Sunday, August 9, 2009

The Great Healthcare Debate

I was going to write this as an addendum to another post, but since NYC Educator put up this great post today (In Which I Face Down the Grim Socialist Machine), comparing his experiences in emergency rooms in the US and the dreaded Canadian single payer system (MUST READ), I'll put my 2 cents in here.

We went into the city to meet a group of friends at the Metropolitan Museum yesterday afternoon. Someone should have sent us to an emergency room for leaving a beautiful Rockaway on a sunny afternoon, but traffic was smooth and we made it in about 40 minutes and I found a parking spot on 86th street off 5th Ave. Not bad.

We met up with our friends, did some museum stuff and then on to the main event - dinner a few blocks away - $35 restaurant week, 3 course delicious dinner.

One couple, a former teacher and a former cop, started talking about all the anti-Obama health care emails they were getting, especially from other teachers. "He has to be stopped," our friend said. "Before the government takes over our health care."

This is not some town hall meeting where people are riled by right wing agitators. These are people from Brooklyn.

My wife, who works in health care, got that look in her eye. She works with all the scuz ball thieving insurance companies and says flat out, medicare is the most efficient and easiest to work with. Thus her support for a single payer system.

The former cop has medicare and his wife will have it fairly soon. So we ask, gently, do they want to give that up? "No, of course not," they say. "Did you know that is a government program?" They didn't. Obama has screwed up big time if they don't.

Did we change their minds? I doubt it.

My take on this? Real health care reform is basically dead. Obama waffled in trying to be a centrist and satisfy all parties and he will end up with tiny changes that will do little good and keep costing a fortune. Now, in the face of the right wing town hall attacks, there are attempts to mobilize that same spirit that he had in the campaign. But I can say as an educator who watched Obama accept the corporate driven ed reform agenda hook, line and sinker - the one area he didn't have to waffle on because he had the teacher unions sucking up – the thrill is gone. I'll just move to Canada or France when I get sick.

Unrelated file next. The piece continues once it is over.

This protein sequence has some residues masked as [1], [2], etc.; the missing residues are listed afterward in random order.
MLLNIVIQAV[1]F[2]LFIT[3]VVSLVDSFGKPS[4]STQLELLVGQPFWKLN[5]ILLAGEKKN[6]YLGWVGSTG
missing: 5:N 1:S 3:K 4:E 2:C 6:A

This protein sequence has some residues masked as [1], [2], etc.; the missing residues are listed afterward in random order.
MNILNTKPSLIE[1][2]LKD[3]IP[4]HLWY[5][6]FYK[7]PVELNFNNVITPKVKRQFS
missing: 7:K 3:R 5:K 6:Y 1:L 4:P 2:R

We got on the line that suggests paying $20. Now I get museumitis after less than an hour and I figure an hour in the museum is worth about 3 bucks. When I hand over $6 and say "two" I get that "cheap bastard" look of disgust. But she hands me two little blue pins.

We go past the security guard who glares at us. The pins look like everyone else's but I'm sure it has an invisible dye that broadcasts "THESE PEOPLE ARE CHEAP."

Well, to make a long story short, the temple of Dendur was ok. Lots of space for such a small temple. I was looking for the Nile to flood while we were standing there.

When I used to take my classes to the MET in the 70's, I think I took them out to pretty much that very spot that the part of the MET houses it when it was still an open field and kids could roll around on it. Then we were off to the great playground across the street on 85th St, where my kids got to mix with all the kids there with their nannies, while I joined them on the benches. Once in a while it felt nice to be nanny for a day. Except they had one and I had 25.


caroline said...

Re health care and people who don't get it (sorry it's off topic) -- the older generation in my family includes economic conservative Republicans. They were all anti-"socialized medicine" as per the party line. But then my late Uncle Bill, as dyed-in-the-wool as they come, married an Englishwoman, and he and my aunt (living in California) dealt with seeing her elderly parents (living in Kent, England) through their declining years in the British health-care system. Meanwhile, after Uncle Bill retired, his wife, still under 65, had to hold a job here in the U.S. ENTIRELY due to the need for health insurance. Well, he got the point about which health care system was working and conveyed it to the family, so they become freakish pro-"socialized medicine" Republicans. A little direct experience goes a long way!

ed notes online said...

You're right about the direct experienve Carolyn. Obama should send the entire town hall teabagger crowd on a junket to Canada.